Raising the Bar

Max Sawicky sawicky at epinet.org
Thu Sep 3 13:09:54 PDT 1998

>Why are you getting on the Bandwagon calling for the Fed to ease?

I owned the bandwagon. I was driving it first. Now it's being hijacked.

>I get this feeling that we are all monetarists now, in thrall of the Fed's
purported ability to prevent depressions. Even an old-fashioned Keynesian would be a voice of reason right now, pointing out that you can't push on a string. Remember the flat LM curve, liquidity traps and all that gibberish? It seems more appropriate to argue that the Fed should accommodate public spending, but only the latter can counteract a general glut of commodities (trying to think like an inside the beltway type of guy).>>

Don't forget the point of my question was to ask what else could be done, including my own mantra of spend the budget surplus.

I don't read the keynesian/monetarist divide as a binary choice of run deficits versus expand the money supply faster. This may have been true in the 1970's when Friedman's work came into its own, but since then both 'sides' acknowledge the effects of both policies. If anything, however, the keynesians seem to have come around to using money because they think it works much faster (e.g., Krugman, Galbraith). They don't think there's a liquidity trap, nor that the LM curve is flat. With the benefit of my bar-room macroeconomics, I would say a Fed move on rates would boost the market, raise consumer confidence and spending, stimulate some interest-sensitive sectors, and help people refinance debt (and spend even more, yum yum).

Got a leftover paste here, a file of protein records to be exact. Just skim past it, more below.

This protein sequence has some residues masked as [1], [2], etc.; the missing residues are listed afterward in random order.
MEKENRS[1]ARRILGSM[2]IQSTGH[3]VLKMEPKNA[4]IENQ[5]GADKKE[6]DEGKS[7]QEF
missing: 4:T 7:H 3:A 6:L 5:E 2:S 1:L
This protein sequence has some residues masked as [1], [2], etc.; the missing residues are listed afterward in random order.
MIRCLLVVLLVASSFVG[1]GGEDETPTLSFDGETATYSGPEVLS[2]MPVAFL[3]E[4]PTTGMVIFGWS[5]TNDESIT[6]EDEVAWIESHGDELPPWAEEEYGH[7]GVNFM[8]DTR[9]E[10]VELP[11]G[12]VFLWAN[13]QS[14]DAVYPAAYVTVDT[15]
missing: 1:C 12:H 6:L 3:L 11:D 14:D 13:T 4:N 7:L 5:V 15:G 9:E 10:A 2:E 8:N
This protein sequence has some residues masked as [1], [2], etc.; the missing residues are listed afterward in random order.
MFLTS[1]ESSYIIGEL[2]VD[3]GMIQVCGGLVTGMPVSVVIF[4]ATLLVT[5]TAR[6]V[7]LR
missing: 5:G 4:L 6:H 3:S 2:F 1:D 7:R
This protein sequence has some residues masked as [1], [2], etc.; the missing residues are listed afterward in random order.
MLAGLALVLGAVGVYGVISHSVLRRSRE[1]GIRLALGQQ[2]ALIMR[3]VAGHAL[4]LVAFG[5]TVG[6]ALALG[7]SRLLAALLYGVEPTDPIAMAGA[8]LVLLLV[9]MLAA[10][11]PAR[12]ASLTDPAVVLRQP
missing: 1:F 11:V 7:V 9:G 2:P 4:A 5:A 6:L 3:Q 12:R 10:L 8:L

As noted above, I was saying spend the surplus in January, so I'm way ahead of the curve from the old-fashioned Keynesian standpoint (or "primitive Keynes", in Herbert Stein's phrase). I've noticed that when unemployment gets high and consumer spending low, business goes native too.

A political circumstance I've noted here recently which bothers me no end is that the Dems think they can use the budget surplus to beat up the Repubs by claiming that "saving" the surplus from tax cuts will "save Social Security." This blows away any thought of using the projected surpluses for spending for another ten years. Nor does it save Social Security. God knows what they'll say if we ever start running 'on-budget' surpluses (e.g., even not counting the Social Security trust fund surpluses). I suppose we'll be told to save the children by paying off the national debt.



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